Calgary

'Grandparent scam' leaves Calgary woman out $5,000

A Calgary woman is speaking out after falling victim to a telephone fraud nicknamed the "grandparent scam."

'Police say I was lucky it was only $5,000. That hurts, but mostly it was embarrassment,' says Heidi Keeler

Calgary's Heidi Keeler lost $5,000 in a fraud after answering the telephone at her mother's Edmonton retirement lodge. (Maureen Miller/CBC)

A Calgary woman is speaking out after falling victim to a telephone fraud nicknamed the "grandparent scam."

Heidi Keeler went to visit her elderly mother in an Edmonton retirement lodge last month and found her on the phone, upset about her grandson. Keeler asked for the phone.

“(The caller) told me she was on the phone with the police. My son had been arrested, charged with reckless endangerment,” said Keeler.

She was told if she paid damages for the other vehicle, her son could avoid the charge. Keeler ended up giving $5,000 to the scammer by buying pre-paid credit cards with cash and sharing the details over the phone.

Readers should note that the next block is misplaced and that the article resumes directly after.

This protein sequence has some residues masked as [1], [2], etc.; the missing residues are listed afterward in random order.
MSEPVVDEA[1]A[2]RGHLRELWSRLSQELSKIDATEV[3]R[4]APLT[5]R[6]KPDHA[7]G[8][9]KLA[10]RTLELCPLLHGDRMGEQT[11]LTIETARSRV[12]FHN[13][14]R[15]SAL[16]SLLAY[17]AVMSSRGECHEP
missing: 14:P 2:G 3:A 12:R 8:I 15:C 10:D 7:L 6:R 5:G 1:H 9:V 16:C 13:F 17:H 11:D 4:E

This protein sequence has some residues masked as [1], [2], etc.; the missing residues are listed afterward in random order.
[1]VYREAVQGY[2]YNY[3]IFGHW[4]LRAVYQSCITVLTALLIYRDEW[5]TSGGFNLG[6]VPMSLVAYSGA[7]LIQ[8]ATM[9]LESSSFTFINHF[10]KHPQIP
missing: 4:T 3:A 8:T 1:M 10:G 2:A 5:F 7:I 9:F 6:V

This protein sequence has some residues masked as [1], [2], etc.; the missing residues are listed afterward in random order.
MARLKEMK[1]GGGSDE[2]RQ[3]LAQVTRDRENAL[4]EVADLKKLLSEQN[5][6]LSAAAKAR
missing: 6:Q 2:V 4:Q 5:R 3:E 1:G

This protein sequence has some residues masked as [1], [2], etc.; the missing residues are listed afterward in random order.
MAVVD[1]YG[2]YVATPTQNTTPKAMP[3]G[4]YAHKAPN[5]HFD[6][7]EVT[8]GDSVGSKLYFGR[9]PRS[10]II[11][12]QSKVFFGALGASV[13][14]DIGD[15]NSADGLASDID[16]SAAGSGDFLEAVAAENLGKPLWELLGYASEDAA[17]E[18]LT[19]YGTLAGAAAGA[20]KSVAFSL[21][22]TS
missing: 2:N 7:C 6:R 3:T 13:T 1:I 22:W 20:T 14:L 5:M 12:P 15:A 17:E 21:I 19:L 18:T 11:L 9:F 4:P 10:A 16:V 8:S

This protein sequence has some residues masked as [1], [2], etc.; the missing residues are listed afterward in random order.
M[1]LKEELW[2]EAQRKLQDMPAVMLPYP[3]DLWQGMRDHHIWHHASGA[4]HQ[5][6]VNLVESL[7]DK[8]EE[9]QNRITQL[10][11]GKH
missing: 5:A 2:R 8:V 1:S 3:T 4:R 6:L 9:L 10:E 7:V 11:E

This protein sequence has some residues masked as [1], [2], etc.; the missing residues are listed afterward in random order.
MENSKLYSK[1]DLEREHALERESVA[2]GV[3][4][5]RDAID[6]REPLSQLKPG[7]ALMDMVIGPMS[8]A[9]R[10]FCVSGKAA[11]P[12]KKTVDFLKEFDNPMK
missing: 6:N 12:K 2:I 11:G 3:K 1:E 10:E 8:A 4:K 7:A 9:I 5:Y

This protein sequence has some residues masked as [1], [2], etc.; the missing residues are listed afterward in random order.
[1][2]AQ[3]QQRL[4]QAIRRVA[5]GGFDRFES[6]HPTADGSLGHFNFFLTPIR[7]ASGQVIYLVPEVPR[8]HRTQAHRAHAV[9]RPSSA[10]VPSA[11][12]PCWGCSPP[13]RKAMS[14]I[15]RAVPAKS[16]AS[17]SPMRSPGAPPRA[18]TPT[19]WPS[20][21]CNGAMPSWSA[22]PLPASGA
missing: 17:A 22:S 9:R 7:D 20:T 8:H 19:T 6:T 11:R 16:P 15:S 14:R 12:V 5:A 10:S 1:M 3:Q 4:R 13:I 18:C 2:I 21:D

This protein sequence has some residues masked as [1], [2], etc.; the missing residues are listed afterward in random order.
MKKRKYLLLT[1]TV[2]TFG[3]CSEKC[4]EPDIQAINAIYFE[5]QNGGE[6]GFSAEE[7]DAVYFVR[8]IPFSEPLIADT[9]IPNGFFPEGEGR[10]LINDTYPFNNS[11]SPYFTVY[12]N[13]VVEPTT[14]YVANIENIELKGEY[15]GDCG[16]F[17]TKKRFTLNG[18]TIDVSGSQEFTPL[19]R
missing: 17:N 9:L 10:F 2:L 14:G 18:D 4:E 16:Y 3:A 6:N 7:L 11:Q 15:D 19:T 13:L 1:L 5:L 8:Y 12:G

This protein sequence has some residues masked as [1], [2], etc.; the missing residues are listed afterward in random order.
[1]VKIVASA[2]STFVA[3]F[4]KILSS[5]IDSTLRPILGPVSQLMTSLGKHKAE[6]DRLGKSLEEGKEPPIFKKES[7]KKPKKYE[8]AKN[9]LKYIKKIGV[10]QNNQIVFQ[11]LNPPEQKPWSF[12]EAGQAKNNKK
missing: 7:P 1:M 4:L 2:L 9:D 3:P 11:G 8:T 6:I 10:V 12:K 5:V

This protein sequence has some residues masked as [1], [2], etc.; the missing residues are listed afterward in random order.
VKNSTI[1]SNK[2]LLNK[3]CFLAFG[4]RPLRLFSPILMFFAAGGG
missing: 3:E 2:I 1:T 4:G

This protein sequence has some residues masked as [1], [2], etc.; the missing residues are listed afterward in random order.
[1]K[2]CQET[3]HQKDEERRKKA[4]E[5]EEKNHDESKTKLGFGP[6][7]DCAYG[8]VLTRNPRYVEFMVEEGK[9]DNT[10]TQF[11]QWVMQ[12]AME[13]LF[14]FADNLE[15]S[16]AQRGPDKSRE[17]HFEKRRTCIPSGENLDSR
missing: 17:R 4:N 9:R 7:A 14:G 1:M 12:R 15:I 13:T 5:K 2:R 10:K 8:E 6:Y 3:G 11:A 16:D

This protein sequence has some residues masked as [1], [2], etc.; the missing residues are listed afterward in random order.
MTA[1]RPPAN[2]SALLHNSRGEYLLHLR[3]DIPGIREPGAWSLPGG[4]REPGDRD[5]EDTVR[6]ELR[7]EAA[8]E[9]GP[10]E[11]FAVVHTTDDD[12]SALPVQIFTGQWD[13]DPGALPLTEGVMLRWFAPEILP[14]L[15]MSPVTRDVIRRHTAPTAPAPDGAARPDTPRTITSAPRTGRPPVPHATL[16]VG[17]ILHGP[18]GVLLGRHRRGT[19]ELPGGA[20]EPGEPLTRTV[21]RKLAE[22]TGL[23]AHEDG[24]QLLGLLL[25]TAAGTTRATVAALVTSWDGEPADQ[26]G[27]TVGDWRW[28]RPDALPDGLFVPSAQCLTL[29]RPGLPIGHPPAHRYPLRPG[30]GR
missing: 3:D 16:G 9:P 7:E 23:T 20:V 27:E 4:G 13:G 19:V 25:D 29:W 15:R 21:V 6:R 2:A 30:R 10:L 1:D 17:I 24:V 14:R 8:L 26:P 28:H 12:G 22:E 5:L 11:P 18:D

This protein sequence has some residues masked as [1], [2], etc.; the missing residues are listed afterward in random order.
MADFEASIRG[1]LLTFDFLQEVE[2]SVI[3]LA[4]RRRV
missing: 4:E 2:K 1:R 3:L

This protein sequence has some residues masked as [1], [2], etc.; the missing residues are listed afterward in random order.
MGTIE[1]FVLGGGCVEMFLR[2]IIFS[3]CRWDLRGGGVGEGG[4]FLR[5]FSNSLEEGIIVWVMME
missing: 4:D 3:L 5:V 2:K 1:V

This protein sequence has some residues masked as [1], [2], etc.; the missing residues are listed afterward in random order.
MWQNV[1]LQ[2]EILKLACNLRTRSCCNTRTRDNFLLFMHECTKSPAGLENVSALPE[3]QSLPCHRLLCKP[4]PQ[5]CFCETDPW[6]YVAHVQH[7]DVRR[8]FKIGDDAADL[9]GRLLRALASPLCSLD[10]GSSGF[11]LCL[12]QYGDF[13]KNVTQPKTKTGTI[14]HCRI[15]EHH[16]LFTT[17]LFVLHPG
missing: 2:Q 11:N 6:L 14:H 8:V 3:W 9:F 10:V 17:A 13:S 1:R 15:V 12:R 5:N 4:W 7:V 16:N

Police are investigating, although Keeler doesn't expect to get her money back.

Grandparent scam

Police say this is a well-known ploy. An older person gets a phone call out of the blue from someone crying and hysterical, needing money immediately.

"I'm a well-educated woman and should have known better. The police say I was lucky it was only $5,000. That hurts, but mostly it was embarrassment,” said Keeler.

Embarrassment keeps most victims silent. Keeler said she willing to endure a little public humiliation if it saves just one more person getting suckered.

“For me, it’s sort of weighed on my mind. I've been obsessing about how I did this to my family and how I've done this to my kid. And how I haven't spoken out to save other people. Because that's my goal.”

Alberta RCMP say there has been an increase lately in the number of people getting scammed and the level of sophistication has also been rising.

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